What is the Spine?
The spine is our backbone and extends from the top of the neck to the tailbone. A healthy spine is an essential part of a healthy lifestyle.
The spine consists of 33 relatively small bones, called vertebrae. The neck part of the spine, called cervical spine consists of 7 vertebrae.
There are 12 vertebrae in the upper and mid back (thoracic spine) and 5 in the low back or lumbar spine. Five bones fuse together in the tailbone region to form the sacrum and below that is the coccyx, formed by 4 bones.
The spine is an integral part of the body. Without it, we would not be able to stand upright. The spine houses and protects the spinal cord, absorbing shock and allowing us to bend and twist. Hundreds of muscles, ligaments and tendons are attached to the spine, as well.
Why look after your spine?
Unfortunately, approximately 80% of the population suffers from back pain at some point in their lives. The reasons for this vary but if you are overweight, smoke or undertake regular manual work then you're more likely to be a sufferer.
As back pain is so common, it's important to look after your spine to reduce the number of instances and their affect on your overall wellbeing.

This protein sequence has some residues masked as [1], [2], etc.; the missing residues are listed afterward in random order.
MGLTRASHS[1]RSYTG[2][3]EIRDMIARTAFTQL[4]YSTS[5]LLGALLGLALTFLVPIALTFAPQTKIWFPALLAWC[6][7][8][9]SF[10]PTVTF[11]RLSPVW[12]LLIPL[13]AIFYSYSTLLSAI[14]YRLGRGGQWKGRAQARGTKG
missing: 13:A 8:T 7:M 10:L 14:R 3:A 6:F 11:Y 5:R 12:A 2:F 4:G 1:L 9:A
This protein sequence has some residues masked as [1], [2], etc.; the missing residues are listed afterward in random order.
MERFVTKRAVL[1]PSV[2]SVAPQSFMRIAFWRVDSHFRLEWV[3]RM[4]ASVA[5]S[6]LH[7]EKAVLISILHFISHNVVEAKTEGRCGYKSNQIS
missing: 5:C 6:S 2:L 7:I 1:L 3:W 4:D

Poor spinal health impacts upon the nervous system which in turn reduces our capability of living a normal, active life.
The Straighten Up New Zealand programme along with an active and healthy lifestyle will help keep your spine in good shape.
By promoting balance, strength and flexibility in your spine, the risk of getting problems with your back now and in the future can be substantially reduced.
Here's some helpful tips:
- Make time to check your bag/briefcase each day for items you won’t need. Additional weight in your bag is extra weight that your shoulders and back have to bear.
- If you work at a desk, take the time to adjust your chair when you start work in the morning. Your seat should be adjusted so that your feet are flat on the ground, your hips slightly higher than your knees and your eyes level with the centre of the computer screen. Use a seat with arm rests.
- 10 minute rule – if a journey would take you less than 10 minutes to walk, then leave the car at home!
- Whatever you are doing, take regular breaks if you can. Never sit in the same position for more than 40 minutes, less if possible. When you do take a break walk around and stretch a little.
- Try to use the stairs instead of a lift or escalator.
- If you get a bus to work, get off a few stops earlier and walk the remaining journey.
- Exercise needn’t be dull, join a fun class like salsa or belly dancing and go with a friend. It’s much more fun with two.
Sitting with legs crossed for prolonged periods of time can alter your pelvic balance